SDMI Challenge Participants May Face DMCA Action

The SDMI (Secure Digital Music Initiative) held a public challenge last year to break there proposed encryption schemes. It turns out a group of researchers from Princeton University broke all of the protection mechanisms and were due to publish a paper at the 4th International Information Hiding Workshop (25-29 of April) but have been threatened with the reverse engineering clause of the DMCA (Digital Millenium Copyright Act) if they publish there findings.

The SDMI (Secure Digital Music Initiative) held a public challenge last year to break there proposed encryption schemes. It turns out a group of researchers from Princeton University broke all of the protection mechanisms and were due to publish a paper at the 4th International Information Hiding Workshop (25-29 of April) but have been threatened with the reverse engineering clause of the DMCA (Digital Millenium Copyright Act) if they publish there findings.

Below is the letter received from the SDMI.


April 9, 2001

Professor Edward Felton
Department of Computer Science
Princeton University
Princeton, NJ 08544

Dear Professor Felten,

We understand that in conjunction with the 4th International Information Hiding Workshop to be held April 25-29, 2001, you and your colleagues who participated in last year’s Secure Digital Music Initiative (“SDMI”) Public Challenge are planning to publicly release information concerning the technologies that were included in that challenge and certain methods you and your colleagues developed as part of your participation in the challenge. On behalf of the SDMI Foundation, I urge you to reconsider your intentions and to refrain from any public disclosure of confidential information derived from the Challenge and instead engage SDMI in a constructive dialogue on how the academic aspects of your research can be shared without jeopardizing the commercial interests of the owners of the various technologies.

As you are aware, at least one of the technologies that was the subject of the Public Challenge, the Verance Watermark, is already in commercial use and the disclosure of any information that might assist others to remove this watermark would seriously jeopardize the technology and the content it protects.1 Other technologies that were part of the Challenge are either likewise in commercial use or could be could be utilized in this capacity in the near future. Therefore, any disclosure of information that would allow the defeat of those technologies would violate both the spirit and the terms of the Click-Through Agreement (the “Agreement”). In addition, any disclosure of information gained from participating in the Public Challenge would be outside the scope of activities permitted by the Agreement and could subject you and your research team to actions under the Digital Millennium Copyright Act (“DCMA”).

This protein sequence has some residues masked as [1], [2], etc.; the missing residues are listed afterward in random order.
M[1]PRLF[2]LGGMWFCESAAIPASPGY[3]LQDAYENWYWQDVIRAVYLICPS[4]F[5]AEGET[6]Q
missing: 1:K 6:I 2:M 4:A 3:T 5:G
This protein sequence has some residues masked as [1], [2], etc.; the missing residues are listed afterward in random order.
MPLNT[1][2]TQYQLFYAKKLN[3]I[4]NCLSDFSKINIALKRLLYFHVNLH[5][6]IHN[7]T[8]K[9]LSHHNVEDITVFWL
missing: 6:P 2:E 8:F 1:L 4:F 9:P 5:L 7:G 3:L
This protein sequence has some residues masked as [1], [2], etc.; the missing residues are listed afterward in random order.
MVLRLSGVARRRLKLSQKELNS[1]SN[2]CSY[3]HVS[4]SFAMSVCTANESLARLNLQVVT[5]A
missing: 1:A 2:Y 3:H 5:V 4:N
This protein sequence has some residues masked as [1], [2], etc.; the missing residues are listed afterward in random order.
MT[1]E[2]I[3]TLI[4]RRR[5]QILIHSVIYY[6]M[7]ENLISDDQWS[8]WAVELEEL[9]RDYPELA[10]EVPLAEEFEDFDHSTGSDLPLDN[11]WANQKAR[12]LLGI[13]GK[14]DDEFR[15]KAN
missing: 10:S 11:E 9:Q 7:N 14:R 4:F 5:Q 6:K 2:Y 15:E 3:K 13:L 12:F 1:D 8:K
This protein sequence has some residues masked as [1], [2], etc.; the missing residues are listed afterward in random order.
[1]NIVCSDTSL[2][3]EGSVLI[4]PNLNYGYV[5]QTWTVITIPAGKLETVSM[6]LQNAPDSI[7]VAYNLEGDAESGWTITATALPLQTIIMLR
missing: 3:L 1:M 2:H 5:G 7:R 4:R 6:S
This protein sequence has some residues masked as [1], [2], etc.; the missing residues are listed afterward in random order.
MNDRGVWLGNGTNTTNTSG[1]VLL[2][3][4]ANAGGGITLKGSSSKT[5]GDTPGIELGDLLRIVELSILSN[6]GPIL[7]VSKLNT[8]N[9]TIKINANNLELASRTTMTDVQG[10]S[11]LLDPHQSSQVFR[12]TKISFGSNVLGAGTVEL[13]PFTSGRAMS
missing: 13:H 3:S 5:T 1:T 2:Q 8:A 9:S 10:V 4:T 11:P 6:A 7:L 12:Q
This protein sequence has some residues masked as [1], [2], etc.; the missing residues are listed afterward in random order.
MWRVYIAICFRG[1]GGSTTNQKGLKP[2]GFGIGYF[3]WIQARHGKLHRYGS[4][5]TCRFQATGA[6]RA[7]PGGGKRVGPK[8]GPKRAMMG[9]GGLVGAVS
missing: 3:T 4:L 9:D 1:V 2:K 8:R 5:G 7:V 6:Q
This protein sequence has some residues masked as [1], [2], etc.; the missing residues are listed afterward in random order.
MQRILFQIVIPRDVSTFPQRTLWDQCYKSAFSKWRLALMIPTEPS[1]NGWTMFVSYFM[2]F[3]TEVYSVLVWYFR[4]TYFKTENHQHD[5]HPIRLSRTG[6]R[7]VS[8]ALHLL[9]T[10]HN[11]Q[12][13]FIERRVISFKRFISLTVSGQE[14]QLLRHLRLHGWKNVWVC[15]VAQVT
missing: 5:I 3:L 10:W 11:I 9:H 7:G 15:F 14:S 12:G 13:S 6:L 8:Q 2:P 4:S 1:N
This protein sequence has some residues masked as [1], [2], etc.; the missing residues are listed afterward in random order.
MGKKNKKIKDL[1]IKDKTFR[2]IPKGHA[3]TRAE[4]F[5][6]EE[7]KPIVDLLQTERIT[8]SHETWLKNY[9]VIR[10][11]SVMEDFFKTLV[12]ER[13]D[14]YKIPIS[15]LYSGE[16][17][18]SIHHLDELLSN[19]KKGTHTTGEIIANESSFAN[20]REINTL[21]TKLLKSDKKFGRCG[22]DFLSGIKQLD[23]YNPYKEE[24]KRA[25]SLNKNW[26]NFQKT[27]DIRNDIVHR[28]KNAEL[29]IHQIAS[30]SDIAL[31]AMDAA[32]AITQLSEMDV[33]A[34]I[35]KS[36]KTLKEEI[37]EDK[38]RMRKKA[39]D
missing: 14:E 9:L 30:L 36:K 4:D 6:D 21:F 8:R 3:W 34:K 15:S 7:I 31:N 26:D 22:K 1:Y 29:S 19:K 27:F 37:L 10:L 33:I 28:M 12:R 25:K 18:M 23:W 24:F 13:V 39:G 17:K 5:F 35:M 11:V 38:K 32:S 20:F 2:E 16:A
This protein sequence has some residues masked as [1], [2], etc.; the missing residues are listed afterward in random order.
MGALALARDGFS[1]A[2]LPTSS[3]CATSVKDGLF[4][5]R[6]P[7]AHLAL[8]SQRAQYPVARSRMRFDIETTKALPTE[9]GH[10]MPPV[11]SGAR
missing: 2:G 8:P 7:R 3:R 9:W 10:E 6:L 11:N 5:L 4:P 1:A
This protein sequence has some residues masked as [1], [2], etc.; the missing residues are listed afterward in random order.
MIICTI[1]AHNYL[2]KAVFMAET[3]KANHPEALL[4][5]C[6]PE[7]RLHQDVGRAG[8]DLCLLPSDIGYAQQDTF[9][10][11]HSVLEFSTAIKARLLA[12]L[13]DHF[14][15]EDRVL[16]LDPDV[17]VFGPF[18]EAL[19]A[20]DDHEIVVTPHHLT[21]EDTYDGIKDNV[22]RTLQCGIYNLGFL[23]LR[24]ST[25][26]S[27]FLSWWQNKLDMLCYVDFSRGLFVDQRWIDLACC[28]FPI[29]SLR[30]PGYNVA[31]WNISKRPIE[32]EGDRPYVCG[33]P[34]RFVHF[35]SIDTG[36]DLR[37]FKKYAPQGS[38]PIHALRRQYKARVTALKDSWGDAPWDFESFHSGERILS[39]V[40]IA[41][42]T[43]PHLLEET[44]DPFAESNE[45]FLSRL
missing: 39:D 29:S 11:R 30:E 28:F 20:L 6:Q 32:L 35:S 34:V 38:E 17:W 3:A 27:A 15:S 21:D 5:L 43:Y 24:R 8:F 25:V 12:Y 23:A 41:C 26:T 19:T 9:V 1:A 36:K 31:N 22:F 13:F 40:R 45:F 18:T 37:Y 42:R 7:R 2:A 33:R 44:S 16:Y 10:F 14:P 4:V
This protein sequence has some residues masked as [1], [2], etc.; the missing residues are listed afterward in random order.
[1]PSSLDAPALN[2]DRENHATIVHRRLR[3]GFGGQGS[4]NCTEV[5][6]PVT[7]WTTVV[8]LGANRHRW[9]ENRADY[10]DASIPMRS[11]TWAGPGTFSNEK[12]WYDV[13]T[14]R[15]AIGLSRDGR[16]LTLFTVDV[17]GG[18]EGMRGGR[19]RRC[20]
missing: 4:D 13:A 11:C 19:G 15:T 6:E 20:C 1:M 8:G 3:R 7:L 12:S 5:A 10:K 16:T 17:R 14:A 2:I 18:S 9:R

1 The Verance Watermark is currently used for DVD-Audio and SDMI Phase I products and certain portions of that technology are trade secrets.

We appreciate your position, as articulated in the Frequently Asked Questions document, that the purpose of releasing your research is not designed to “help anyone impose or steal anything.” Further more, you participation in the Challenge and your contemplated disclosure appears to be motivated by a desire to engage in scientific research that will ensure that SDMI does not deploy a flawed system. Unfortunately, the disclosure that you are contemplating could result in significantly broader consequences and could directly lead to the illegal distribution of copyrighted material. Such disclosure is not authorized in the Agreement, would constitute a violation of the Agreement and would subject your research team to enforcement actions under the DMCA and possibly other federal laws.